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ARS Home » Southeast Area » Raleigh, North Carolina » Food Science and Market Quality and Handling Research Unit » Research » Research Project #438059

Research Project: Improved Processes for the Preservation and Utilization of Vegetables, Including Cucumber, Sweetpotato, Cabbage, and Peppers to Produce Safe, High Quality Products with Reduced Energy Use and Waste

Location: Food Science and Market Quality and Handling Research Unit

2020 Annual Report

1. Enable the commercialization of reduced NaCl fermentation technology by identifying suitable starter cultures, optimizing processing parameters to prevent freezing of the fruits; and develop a shelf-life model that allows processors to rapidly and accurately predict end-use quality. 1a: Develop starter cultures for cucumber fermentations brined with calcium chloride. 1b: Identify parameters for long term storage of fermented cucumbers brined with calcium chloride so that freezing damage of the fruits can be prevented and removal of goods from tanks is facilitated during the winter season. 1c: Develop an accelerated shelf-life model for fermented cucumber pickles. 2. Determine the factors that maximize survival of probiotic bacteria and retention or production of healthful components in pickled vegetables to facilitate the commercialization of new cucumber pickling methods for delivery of live, probiotic, lactic acid bacteria to consumers. 2a: Determine the acid resistance and growth characteristics of probiotic lactic acid bacteria that influence their survival in acidified and fermented cucumbers. Subobjective 2b: Identify suitable methods for the incorporation of probiotic lactic acid bacteria in refrigerated cucumber pickles. 2c: Evaluate production and/or retention of bioactive peptides in fermented cucumbers. 3. Enable new commercial methods for process-ready-fermentation or acidification to convert surplus vegetables at grocery stores and farmers' markets into value-added products with enhanced probiotic content. 4. Integrate sweetpotato genotypes intended for commercial processing with their potential for increased levels of bioactive compounds and high quality food products.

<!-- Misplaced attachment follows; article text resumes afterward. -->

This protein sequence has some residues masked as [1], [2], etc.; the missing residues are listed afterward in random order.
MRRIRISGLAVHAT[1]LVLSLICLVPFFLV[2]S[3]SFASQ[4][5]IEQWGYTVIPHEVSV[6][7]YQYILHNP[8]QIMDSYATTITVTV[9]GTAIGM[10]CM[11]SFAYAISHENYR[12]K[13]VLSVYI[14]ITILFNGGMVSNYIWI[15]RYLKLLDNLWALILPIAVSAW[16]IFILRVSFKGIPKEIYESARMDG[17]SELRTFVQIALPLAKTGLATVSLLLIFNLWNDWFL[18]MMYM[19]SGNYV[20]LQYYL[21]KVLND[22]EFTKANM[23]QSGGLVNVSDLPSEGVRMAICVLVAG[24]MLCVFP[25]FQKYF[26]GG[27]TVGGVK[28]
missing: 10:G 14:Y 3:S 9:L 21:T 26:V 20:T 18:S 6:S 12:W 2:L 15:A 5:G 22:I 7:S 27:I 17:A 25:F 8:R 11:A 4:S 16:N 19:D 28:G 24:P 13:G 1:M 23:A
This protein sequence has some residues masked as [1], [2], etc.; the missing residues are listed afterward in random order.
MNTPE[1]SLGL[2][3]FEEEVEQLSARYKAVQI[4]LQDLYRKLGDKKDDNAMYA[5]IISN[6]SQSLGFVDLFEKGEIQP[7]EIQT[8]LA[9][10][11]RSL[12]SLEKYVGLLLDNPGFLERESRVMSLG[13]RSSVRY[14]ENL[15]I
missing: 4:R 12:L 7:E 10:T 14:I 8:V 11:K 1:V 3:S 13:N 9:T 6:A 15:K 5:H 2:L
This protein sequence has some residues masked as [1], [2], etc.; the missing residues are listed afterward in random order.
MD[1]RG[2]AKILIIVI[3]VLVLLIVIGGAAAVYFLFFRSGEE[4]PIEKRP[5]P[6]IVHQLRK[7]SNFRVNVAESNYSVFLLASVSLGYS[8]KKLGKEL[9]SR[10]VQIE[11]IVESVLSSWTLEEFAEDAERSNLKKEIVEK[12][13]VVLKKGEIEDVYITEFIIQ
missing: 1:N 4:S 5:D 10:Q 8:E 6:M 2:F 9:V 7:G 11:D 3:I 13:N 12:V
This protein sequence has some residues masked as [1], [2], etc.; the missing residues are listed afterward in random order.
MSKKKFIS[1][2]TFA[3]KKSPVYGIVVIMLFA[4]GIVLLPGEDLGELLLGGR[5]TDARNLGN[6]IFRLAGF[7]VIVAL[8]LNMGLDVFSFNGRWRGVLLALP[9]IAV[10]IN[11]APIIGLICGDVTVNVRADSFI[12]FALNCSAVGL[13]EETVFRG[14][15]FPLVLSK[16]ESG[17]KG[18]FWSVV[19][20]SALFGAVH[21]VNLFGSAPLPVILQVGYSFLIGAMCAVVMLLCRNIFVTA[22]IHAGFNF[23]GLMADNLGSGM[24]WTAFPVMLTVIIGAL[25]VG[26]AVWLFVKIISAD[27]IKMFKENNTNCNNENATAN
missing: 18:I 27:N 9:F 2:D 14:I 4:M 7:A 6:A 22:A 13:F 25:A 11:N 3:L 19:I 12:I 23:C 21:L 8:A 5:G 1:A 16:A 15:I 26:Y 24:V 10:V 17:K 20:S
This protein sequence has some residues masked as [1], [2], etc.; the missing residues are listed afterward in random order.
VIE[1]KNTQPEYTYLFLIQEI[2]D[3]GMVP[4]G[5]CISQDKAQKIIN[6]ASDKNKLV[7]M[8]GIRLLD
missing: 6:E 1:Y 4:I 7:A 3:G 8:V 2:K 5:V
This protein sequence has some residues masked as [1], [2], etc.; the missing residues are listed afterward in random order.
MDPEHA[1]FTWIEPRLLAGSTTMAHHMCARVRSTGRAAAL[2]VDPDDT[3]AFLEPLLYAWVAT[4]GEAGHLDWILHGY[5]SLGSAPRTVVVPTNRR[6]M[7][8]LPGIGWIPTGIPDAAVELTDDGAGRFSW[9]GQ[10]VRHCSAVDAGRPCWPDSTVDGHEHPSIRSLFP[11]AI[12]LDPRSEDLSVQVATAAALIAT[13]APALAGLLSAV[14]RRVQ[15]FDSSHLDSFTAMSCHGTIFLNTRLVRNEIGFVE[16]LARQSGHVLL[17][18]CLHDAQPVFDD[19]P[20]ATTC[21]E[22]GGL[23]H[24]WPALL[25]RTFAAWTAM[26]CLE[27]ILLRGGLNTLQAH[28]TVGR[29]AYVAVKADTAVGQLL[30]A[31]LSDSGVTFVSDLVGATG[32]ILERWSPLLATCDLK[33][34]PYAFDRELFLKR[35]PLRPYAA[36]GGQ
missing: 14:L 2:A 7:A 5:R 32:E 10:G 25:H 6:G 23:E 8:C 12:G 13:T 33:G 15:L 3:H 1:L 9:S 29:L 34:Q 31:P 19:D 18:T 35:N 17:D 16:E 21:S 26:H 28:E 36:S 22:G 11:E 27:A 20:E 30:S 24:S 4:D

Consumer interest in vegetable products with enhanced health benefits will drive future developments in the fermented and acidified vegetable industry. One major limitation for expansion is the generation of chloride waste and excess water use from traditional preservation technologies that rely on high sodium chloride (NaCl) concentrations. Cucumber fermentation in calcium chloride brine was developed and transferred to commercial processors as an alternative to reduce chlorides in waste waters. Long-term adoption of this reduced NaCl preservation technology requires: a) defining conditions for bulk storage in outdoor tanks to prevent freezing damage in cold climates; b) understanding the microbial ecology of low salt vegetable fermentations so that appropriate starter cultures can be defined; and c) developing a shelf-life model to accurately predict end-use quality. The ability to deliver probiotic bacteria in pickles and to adapt acidification and fermentation technologies to preserve a wide range of surplus vegetables from farms and retail markets will provide new knowledge and technology for processors to engage the growing consumer market interested in healthy eating. For sweetpotatoes, consumer demands for readily available processed products have increased in recent years. Development of new cultivars that are bred for desirable processing characteristics, low acrylamide formation and high bioactive compound content, will benefit sweetpotato processors and farmers and boost the contribution of this nutritious vegetable in the U.S. diet. The proposed research will support developments that broaden the markets for sweetpotatoes, acidified and fermented vegetables and will reduce food and processing wastes.

Progress Report
This is a bridging project for expired project 6070-41000-008-00D. ARS researchers at Raleigh, North Carolina, completed the new project review process July 2020. The bridging project was terminated 7/6/2020 when the new 5 year project (6070-41000-010-00D) was approved and made active. ARS at Raleigh, North Carolina, has been in maximized telework status for the entire reporting period. Progress was made by ARS researchers at Raleigh, North Carolina, on Objective 2c in the form of manuscript completion and submission and on manuscripts related to Objective 4 that describe the sensory properties and consumer acceptability of orange-flesh sweetpotato prepared by various cooking methods. Experimental plans were devised by ARS researchers at Raleigh, North Carolina, to investigate: 1) methods for enhancing gamma aminobutyric acid content in fermented vegetables; 2) microwave assisted thermal processing and high pressure processing for producing high quality, clean-label, shelf-stable acidified pepper products; and 3) polysaccharides in sweetpotatoes that influence the texture attributes of fried products.